When Iva Fisher first joined the BC Metabolic Syndrome Program at St. Paul’s Hospital in Vancouver she wasn’t sure what to expect from the 18-month program. She had already lost 40 pounds but her weight loss had plateaued. Despite her progress, Iva’s doctor was still concerned about her risk of a heart attack or stroke. “Coming to the program here at St. Paul’s made me feel hopeful for the first time in a long while. I felt like I could finally get a handle on my health and be in control of what happens to me,” says Fisher. “With the team at St. Paul’s behind me, I have gotten past my plateau, I’ve walked four half-marathons and changed the way my family eats. I feel strong and am looking forward to a long and healthy life.”
One in four Canadians suffer from metabolic syndrome, a combination of risk factors including excess abdominal fat that can increase an individual’s risk of serious heart disease, stroke and Type 2 diabetes. The BC Metabolic Syndrome Program, which opened in 2006, is the first of its kind in Canada and focuses on giving high-risk patients the tools and skills they need to reduce their risk of developing heart disease and diabetes. The program has been such a success that calls have come from as far away as Nova Scotia from hospitals interested in replicating the innovative and multidisciplinary, nurse-managed, physician-supported program.
“The goal of this clinic is to set the standard for appropriate metabolic syndrome care in Canada and around the world,” says Dr. Andrew Ignaszewski, co-founder of the program and Division Head of Cardiology at St. Paul’s/Providence Health Care. “Our activities – and core philosophy – focus on helping individuals set achievable goals and work through their personal challenges to achieve healthy lifestyle changes.”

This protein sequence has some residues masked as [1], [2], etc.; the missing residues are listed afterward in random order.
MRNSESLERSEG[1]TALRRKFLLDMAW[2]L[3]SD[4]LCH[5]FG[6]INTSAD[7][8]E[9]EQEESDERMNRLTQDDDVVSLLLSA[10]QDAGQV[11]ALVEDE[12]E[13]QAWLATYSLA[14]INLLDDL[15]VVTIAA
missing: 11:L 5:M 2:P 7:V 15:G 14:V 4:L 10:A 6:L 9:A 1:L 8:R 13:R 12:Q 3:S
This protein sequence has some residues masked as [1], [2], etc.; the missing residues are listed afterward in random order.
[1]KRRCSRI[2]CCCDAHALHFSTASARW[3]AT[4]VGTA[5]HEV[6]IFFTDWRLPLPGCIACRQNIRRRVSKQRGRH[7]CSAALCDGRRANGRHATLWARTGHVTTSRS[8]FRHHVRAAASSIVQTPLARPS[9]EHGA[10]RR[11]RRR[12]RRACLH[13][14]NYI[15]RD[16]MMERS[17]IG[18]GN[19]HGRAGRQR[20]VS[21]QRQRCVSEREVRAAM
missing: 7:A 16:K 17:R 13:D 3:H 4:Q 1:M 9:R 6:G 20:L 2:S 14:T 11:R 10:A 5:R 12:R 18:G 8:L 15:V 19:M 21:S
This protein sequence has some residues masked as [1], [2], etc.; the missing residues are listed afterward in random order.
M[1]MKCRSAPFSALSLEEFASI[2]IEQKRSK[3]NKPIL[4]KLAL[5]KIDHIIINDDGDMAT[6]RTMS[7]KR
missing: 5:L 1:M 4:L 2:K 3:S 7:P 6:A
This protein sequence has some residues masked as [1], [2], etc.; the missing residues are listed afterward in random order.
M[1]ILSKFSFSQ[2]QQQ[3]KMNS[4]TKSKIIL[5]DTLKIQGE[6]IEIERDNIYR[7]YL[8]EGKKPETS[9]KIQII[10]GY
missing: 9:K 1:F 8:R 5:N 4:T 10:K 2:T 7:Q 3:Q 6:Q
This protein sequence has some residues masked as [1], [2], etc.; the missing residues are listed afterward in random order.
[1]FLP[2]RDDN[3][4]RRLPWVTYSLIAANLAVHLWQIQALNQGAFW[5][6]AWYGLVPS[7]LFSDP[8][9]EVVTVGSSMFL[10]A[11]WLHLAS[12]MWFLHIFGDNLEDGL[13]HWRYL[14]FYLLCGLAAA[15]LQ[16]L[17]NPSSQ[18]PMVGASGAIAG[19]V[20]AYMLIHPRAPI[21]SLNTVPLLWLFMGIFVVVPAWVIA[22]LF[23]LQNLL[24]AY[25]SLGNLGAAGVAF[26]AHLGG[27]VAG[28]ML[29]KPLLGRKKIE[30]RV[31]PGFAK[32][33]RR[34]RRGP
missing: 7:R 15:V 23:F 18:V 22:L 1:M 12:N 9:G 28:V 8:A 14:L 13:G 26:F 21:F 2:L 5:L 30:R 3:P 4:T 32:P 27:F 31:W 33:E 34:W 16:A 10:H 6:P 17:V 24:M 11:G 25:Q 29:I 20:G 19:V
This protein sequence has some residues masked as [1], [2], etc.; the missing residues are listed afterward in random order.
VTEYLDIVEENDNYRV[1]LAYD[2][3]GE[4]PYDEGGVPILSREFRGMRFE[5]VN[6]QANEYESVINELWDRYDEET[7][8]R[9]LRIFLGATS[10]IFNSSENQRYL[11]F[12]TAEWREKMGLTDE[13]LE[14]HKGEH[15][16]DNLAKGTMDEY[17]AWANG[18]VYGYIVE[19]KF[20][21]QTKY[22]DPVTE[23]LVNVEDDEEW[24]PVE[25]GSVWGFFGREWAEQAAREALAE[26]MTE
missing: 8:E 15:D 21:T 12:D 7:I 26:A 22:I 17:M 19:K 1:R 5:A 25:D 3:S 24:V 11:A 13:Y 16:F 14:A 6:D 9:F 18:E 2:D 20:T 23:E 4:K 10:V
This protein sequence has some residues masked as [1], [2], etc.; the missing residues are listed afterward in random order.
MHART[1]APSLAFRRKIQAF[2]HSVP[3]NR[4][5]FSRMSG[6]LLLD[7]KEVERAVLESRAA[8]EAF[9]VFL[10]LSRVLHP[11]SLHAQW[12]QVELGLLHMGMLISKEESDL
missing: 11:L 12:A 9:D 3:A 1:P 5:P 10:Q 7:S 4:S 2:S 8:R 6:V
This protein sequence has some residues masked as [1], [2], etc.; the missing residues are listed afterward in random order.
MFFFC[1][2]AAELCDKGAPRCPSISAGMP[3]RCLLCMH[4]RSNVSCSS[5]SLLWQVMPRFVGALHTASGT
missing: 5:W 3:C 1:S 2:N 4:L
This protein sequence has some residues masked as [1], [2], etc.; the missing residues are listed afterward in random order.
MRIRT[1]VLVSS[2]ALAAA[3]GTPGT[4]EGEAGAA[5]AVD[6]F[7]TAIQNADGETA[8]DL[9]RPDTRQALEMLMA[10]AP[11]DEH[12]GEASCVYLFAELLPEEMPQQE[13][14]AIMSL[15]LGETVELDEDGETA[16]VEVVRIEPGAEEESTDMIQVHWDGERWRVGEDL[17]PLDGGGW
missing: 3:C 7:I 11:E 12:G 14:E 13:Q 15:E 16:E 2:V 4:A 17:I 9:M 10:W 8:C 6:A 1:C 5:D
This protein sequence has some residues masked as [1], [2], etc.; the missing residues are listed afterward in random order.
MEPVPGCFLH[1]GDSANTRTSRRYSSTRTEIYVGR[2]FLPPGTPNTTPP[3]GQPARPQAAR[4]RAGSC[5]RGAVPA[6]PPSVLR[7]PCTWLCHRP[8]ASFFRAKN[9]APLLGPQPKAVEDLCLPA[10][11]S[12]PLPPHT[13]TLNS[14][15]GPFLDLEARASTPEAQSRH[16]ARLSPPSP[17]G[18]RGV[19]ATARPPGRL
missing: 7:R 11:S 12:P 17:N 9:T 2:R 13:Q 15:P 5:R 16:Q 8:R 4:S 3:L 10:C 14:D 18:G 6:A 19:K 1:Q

Thanks to a $1.6 million donation from pharmaceutical partner AstraZeneca Canada, the program is able to offer patients individual and group support. This includes bi-weekly exercise periods as well as lifestyle management assistance with a registered nurse completely free of charge. “The cost was an important factor for me,” says Iva Fisher. “If I had to pay for the time with a nurse as well as exercise classes, I just don’t think I could have afforded it. I don’t think I would have gotten the help I needed.” But after visiting St. Paul’s for one year. Iva is now better informed about what foods to eat and what exercises will keep her heart healthy. “My doctor has told me that my metabolic syndrome is back under control and my risk of heart attack and stroke are much lower,” adds Iva.
To be eligible for the program patients must demonstrate metabolic syndrome as defined by the International Diabetes Federation and have no history of cardiovascular disease, peripheral vascular disease or treated type 2 diabetes. This criterion requires the presence of high waist circumference along with two other cardiovascular risk factors.
Programs at the B.C. Metabolic Syndrome Clinic incorporate four main objectives to help patients meet their targets:
Lifestyle management – To help patients better understand their illness and the risks the program offers 16 education sessions with speakers from a wide array of expertise. The sessions range from relapse prevention to dealing with the holidays.
Physical activity – Patients may know that physical activity is important to their heart health, but they’re often not sure of exactly what activities will give them the most benefit.
Nutrition education – By understanding what goes into their bodies patients at the Metabolic Syndrome Program are better able to manage their risk factors. Patients learn how to read nutrition labels and plan their weekly diet better.
Motivation – Perhaps most important in managing heart health is setting and understanding specific health targets, such as your Cholesterol Ratio. The clinic works with patients to set these targets and to help maintain the motivation needed to meet them.
The Metabolic Syndrome Program is working toward the larger goal of establishing metabolic syndrome risk reduction programs in community centres around B.C. as well as working with other provinces to establish a standard of care for those at risk of heart attack or stroke.